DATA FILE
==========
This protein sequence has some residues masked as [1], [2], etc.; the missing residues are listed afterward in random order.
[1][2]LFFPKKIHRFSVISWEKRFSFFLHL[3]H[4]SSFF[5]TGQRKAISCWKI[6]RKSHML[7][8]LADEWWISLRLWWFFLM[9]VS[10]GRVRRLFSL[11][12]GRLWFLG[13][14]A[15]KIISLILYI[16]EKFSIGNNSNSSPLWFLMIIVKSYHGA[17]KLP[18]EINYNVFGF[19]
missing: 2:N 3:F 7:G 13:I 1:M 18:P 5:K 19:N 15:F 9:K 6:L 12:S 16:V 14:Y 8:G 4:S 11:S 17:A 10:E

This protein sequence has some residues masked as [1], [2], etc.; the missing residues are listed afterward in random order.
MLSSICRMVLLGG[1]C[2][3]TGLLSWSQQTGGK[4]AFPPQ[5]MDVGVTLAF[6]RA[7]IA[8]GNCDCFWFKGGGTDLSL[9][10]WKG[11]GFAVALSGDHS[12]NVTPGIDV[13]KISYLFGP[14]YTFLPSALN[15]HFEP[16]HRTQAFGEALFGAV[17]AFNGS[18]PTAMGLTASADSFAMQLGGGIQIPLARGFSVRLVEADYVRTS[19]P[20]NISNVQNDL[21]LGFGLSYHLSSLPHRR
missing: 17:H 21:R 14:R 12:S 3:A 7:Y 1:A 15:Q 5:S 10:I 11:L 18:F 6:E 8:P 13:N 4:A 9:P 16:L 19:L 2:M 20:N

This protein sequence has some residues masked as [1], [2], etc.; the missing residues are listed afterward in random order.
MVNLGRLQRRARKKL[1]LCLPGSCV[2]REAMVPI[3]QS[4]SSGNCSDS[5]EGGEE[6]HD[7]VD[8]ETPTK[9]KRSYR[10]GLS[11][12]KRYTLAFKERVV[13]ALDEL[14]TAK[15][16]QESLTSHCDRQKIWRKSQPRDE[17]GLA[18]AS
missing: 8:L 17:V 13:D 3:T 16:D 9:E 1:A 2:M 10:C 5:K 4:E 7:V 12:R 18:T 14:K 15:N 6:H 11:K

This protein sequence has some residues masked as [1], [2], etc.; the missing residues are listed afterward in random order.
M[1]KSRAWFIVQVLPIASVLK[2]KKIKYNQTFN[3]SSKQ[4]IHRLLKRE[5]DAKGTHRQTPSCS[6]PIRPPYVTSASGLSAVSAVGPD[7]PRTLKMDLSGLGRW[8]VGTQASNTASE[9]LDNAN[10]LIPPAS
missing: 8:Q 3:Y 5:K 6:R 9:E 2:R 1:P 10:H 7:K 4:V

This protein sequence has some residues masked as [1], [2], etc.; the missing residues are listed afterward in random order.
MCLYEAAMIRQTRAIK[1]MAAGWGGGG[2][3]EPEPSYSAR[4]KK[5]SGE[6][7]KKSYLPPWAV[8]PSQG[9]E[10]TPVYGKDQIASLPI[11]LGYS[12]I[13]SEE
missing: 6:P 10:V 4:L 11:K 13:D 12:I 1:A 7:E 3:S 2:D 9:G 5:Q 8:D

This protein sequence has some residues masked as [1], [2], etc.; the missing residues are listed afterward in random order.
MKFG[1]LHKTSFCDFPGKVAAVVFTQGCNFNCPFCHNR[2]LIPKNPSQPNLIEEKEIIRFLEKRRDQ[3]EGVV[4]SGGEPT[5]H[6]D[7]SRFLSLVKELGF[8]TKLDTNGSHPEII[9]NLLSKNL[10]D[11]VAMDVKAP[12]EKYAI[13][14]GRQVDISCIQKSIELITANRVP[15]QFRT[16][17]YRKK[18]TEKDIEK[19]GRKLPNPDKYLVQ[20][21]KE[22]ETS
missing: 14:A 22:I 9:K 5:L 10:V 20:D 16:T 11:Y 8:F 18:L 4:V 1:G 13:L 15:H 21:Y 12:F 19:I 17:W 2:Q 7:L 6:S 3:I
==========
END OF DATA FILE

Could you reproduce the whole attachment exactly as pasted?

This protein sequence has some residues masked as [1], [2], etc.; the missing residues are listed afterward in random order.
[1][2]LFFPKKIHRFSVISWEKRFSFFLHL[3]H[4]SSFF[5]TGQRKAISCWKI[6]RKSHML[7][8]LADEWWISLRLWWFFLM[9]VS[10]GRVRRLFSL[11][12]GRLWFLG[13][14]A[15]KIISLILYI[16]EKFSIGNNSNSSPLWFLMIIVKSYHGA[17]KLP[18]EINYNVFGF[19]
missing: 2:N 3:F 7:G 13:I 1:M 18:P 5:K 19:N 15:F 9:K 6:L 12:S 16:V 14:Y 8:G 4:S 11:S 17:A 10:E

This protein sequence has some residues masked as [1], [2], etc.; the missing residues are listed afterward in random order.
MLSSICRMVLLGG[1]C[2][3]TGLLSWSQQTGGK[4]AFPPQ[5]MDVGVTLAF[6]RA[7]IA[8]GNCDCFWFKGGGTDLSL[9][10]WKG[11]GFAVALSGDHS[12]NVTPGIDV[13]KISYLFGP[14]YTFLPSALN[15]HFEP[16]HRTQAFGEALFGAV[17]AFNGS[18]PTAMGLTASADSFAMQLGGGIQIPLARGFSVRLVEADYVRTS[19]P[20]NISNVQNDL[21]LGFGLSYHLSSLPHRR
missing: 17:H 21:R 14:R 12:S 3:A 7:Y 1:A 15:Q 5:S 10:I 11:L 18:F 6:E 8:P 13:N 4:A 9:P 16:L 19:L 2:M 20:N

This protein sequence has some residues masked as [1], [2], etc.; the missing residues are listed afterward in random order.
MVNLGRLQRRARKKL[1]LCLPGSCV[2]REAMVPI[3]QS[4]SSGNCSDS[5]EGGEE[6]HD[7]VD[8]ETPTK[9]KRSYR[10]GLS[11][12]KRYTLAFKERVV[13]ALDEL[14]TAK[15][16]QESLTSHCDRQKIWRKSQPRDE[17]GLA[18]AS
missing: 8:L 17:V 13:D 3:T 16:D 9:E 1:A 2:M 10:C 5:K 4:E 7:V 12:R 18:T 14:K 15:N 6:H 11:K

This protein sequence has some residues masked as [1], [2], etc.; the missing residues are listed afterward in random order.
M[1]KSRAWFIVQVLPIASVLK[2]KKIKYNQTFN[3]SSKQ[4]IHRLLKRE[5]DAKGTHRQTPSCS[6]PIRPPYVTSASGLSAVSAVGPD[7]PRTLKMDLSGLGRW[8]VGTQASNTASE[9]LDNAN[10]LIPPAS
missing: 8:Q 3:Y 5:K 6:R 9:E 2:R 1:P 10:H 7:K 4:V

This protein sequence has some residues masked as [1], [2], etc.; the missing residues are listed afterward in random order.
MCLYEAAMIRQTRAIK[1]MAAGWGGGG[2][3]EPEPSYSAR[4]KK[5]SGE[6][7]KKSYLPPWAV[8]PSQG[9]E[10]TPVYGKDQIASLPI[11]LGYS[12]I[13]SEE
missing: 6:P 10:V 4:L 11:K 13:D 12:I 1:A 7:E 3:S 2:D 9:G 5:Q 8:D

This protein sequence has some residues masked as [1], [2], etc.; the missing residues are listed afterward in random order.
MKFG[1]LHKTSFCDFPGKVAAVVFTQGCNFNCPFCHNR[2]LIPKNPSQPNLIEEKEIIRFLEKRRDQ[3]EGVV[4]SGGEPT[5]H[6]D[7]SRFLSLVKELGF[8]TKLDTNGSHPEII[9]NLLSKNL[10]D[11]VAMDVKAP[12]EKYAI[13][14]GRQVDISCIQKSIELITANRVP[15]QFRT[16][17]YRKK[18]TEKDIEK[19]GRKLPNPDKYLVQ[20][21]KE[22]ETS
missing: 14:A 22:I 9:K 5:L 10:V 20:D 16:T 11:Y 8:F 18:L 4:V 1:G 13:L 15:H 21:Y 12:F 19:I 17:W 2:Q 7:L 6:S 3:I